5. The alternatives for priorities were “Grants to local sporting activities”, “Provision for local elderly residents’ social activities”, “Grants for local educational, library or museum services”, “Care for disadvantaged local children and young people”, “Support for local bus services”, “Grants to local arts activities” and “Provision for those local residents with mental health issues (all ages including dementia)”

Summary Press release – 24th October 2017

Henley residents willing to provide an extra £6 per annum for grants

In September and October Henley residents were surveyed for their view on priorities for grant funding by Henley Town Council. Over 120 residents responded.

Sponsors of the survey, Henley Residents Group Councillors Ian Reissmann and Jane Smewing introduced the survey, saying “funding decisions made by Oxfordshire County Council (and other bodies) have meant some services for Henley Residents paid for by the County face being cut back”. They asked for views on how the Town Council how they should pay for the costs of these extra grants, if the Town Council decided to cover any deficiencies.

The overall response indicated a willingness to pay a weighted average increase[1] of £6.27 per household (12p per week), against the current precept on Band D households paid to the Town Council (£87 per household each year – £1.67 per week).

Respondents’ views on what should be the priorities[2] for funding from the Town Council over the next two years showed that overwhelmingly, the top two priorities were seen to be “care for disadvantaged local children and young people” and “provision for those local residents with mental health issues (all ages including dementia)”. The bottom two priorities were grants for “arts activities” and for “sports activities”. There were slightly differing views based on the gender and age of the respondents.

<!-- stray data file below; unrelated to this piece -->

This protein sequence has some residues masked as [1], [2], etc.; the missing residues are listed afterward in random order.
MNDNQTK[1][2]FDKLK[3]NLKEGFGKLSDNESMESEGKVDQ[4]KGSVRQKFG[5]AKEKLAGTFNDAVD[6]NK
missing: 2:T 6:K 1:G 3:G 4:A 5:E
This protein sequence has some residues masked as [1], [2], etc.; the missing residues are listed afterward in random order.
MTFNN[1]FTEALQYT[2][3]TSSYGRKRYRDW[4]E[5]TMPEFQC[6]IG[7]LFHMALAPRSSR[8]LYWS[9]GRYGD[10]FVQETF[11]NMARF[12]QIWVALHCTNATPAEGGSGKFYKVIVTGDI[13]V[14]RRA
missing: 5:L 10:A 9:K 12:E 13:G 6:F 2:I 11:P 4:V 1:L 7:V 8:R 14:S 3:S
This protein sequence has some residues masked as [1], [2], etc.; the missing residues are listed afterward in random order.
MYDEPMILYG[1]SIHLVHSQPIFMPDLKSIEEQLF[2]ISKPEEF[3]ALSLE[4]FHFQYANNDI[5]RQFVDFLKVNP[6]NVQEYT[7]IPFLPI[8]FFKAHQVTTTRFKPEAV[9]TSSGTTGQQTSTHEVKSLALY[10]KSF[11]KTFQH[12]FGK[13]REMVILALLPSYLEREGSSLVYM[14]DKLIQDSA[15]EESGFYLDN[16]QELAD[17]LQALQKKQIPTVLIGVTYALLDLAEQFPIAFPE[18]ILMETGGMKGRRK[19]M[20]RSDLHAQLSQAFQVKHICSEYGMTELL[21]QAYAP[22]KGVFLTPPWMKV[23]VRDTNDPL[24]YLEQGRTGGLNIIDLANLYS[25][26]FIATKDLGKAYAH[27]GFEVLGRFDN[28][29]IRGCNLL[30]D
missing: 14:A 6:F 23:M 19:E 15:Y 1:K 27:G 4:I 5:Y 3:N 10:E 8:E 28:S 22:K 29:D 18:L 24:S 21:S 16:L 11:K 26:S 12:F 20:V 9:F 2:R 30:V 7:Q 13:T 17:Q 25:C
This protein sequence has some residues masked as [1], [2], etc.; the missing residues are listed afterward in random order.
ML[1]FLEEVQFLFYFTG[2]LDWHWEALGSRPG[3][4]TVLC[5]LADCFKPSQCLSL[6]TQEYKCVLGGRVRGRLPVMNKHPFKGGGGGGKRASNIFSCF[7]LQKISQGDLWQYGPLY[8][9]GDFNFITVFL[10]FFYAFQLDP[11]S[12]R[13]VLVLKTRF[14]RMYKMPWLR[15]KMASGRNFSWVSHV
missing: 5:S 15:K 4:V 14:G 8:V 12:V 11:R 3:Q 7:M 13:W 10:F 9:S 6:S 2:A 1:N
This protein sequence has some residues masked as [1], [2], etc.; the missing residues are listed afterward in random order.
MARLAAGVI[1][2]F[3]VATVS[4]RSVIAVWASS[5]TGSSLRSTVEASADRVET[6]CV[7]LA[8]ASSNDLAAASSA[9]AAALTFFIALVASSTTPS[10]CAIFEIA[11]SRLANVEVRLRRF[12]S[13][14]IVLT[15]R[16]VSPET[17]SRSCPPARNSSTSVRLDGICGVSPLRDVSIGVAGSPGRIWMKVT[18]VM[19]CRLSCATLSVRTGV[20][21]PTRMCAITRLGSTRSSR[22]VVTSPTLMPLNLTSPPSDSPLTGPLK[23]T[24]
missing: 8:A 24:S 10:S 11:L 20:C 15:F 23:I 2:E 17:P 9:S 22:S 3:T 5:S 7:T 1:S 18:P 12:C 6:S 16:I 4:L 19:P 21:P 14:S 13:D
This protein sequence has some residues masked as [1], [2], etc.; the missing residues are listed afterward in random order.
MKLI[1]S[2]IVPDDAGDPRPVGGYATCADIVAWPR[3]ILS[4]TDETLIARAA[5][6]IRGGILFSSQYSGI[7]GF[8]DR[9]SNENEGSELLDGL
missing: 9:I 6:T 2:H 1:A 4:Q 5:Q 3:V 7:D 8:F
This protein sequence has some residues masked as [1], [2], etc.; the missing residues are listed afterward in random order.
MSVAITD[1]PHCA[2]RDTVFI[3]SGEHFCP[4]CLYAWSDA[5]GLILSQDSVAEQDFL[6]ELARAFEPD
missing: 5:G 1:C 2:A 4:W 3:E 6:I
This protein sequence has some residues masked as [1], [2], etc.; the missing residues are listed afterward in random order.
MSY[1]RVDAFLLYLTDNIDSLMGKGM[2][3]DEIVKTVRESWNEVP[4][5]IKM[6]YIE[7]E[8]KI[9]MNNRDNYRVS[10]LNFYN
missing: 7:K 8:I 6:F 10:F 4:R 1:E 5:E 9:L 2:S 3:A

Respondents were able to make their own comments if they wished. These included “Henley is in desperate need of facilities”; “Unless they are helped, disadvantaged people will continue to be disadvantaged”; and “Provision for mental health appears to be limited but much needed”.

Councillors Reissmann and Smewing commented “We wanted to hear residents’ views about their priorities for grant making – there has been inadequate consultation with residents in the past. Their views are all the more important given the cuts in grants being made by the County which affect some organisations in Henley. The Town Council needs to consider whether it could fund some of the organisations suffering these cuts, and if it were to do so, how it could fund these grants. The survey is a helpful tool for us in making these decisions”.

Issued by David Feary on behalf of Henley Residents’ Group – contact 07813 400803
30th October 2017

 

Listening & Doing! Newsletter – Autumn 2017

Girl at Henley Skate Park

In May HRG gained control of Henley Town Council with far reaching plans to help improve Henley – reflecting what we had heard from residents. This newsletter describes the actions with which HRG has been involved since the turn of the year, and those still “work in progress”.

Our achievements so far in 2017

Improving Henley’s….By….
Amenities• reopening Henley‘s Children’s Centre as the Family Centre at D2 following closure due to OCC budget cuts.

• bringing Street Angels to Henley - now funded and seeking volunteers

• setting up a task force which has successfully cleared business waste and litter from the streets

• achieving another Green Flag award for the Meadows

• creating a wonderful Bee theme to get the town buzzing

• providing shaded areas in the toddler park. to enable all small children (especially babies) to sit in the shade with parents.
Recreation activities• opening the new skate park after a six year long battle - now SO popular!

• holding the first ever open-air Civic Service

• holding the Mayor’s Party in the Park

• celebrating Borama Comes to Henley

• successfully returning the Henley May Fayre to the town square
Infrastructure• mapping every road pot hole, and overgrown vegetation – with improvement actions agreed with the County including resurfacing Harpsden Road

Our work in progress for the next 12 months

Improving Henley’s…By…
Amenities• providing adult gym equipment for Makins, refurbishment of the Makins and Freemans playgrounds, and new signage for Mill Meadows
Recreation activities• completely transforming the Christmas Festival to make it a more enjoyable event for local residents
Infrastructure• overcoming withdrawal of County funding for local buses and improving the service